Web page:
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Strawberry Festival in Malta?
Oh yes, and I will explain why! Even if the strawberries had been mentioned in the ancient Roman literature for their medicine “value”, it was not until the mid of the 18th century when the hybrid “garden strawberry” was bred following the popular demand for more and more strawberry fruits. One of the most favourite fruit worldwide, strawberry, has its own festival in Malta! It sounds weird but in fact, the Maltese variety is considered pleasantly sweet and delicious! It is not clear when the fruit was introduced in the Maltese islands but the first time strawberry is mentioned in the local dictionaries by De Soldanis, a historian and linguist, was around 1760. So, let’s talk about the strawberry festival, one of the lesser-known-touristic things to do in Malta!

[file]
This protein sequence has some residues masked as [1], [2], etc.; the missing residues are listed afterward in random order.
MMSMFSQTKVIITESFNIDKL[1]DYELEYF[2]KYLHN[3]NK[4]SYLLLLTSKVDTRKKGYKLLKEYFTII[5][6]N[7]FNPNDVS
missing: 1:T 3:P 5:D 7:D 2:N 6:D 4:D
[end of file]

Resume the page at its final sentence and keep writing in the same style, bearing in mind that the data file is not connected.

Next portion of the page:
** The 2021 Strawberry Festival has been postponed**
Once upon a time, the original Maltese strawberries were even sweeter and… tinier; the leaves of the plant were much smaller as well. Around 1930 strawberry plants from the UK were imported in Malta, their fruits were bigger, softer and less sweet and by 1970 the tiny Maltese strawberry was forgotten! The first time, I tried the local strawberries, was in a frozen sorbet from a Gozitan company (= Gozo is the sister island of Malta for which I wrote extensively on my Gozo guide). The taste was ideal and I instantly fell in love with them! I can only imagine how much better the tiny original one would have been! As expected, I got even more excited when I found out about this strawberry festival or Festa Frawli as Maltese say!
Where and when does the festival take place?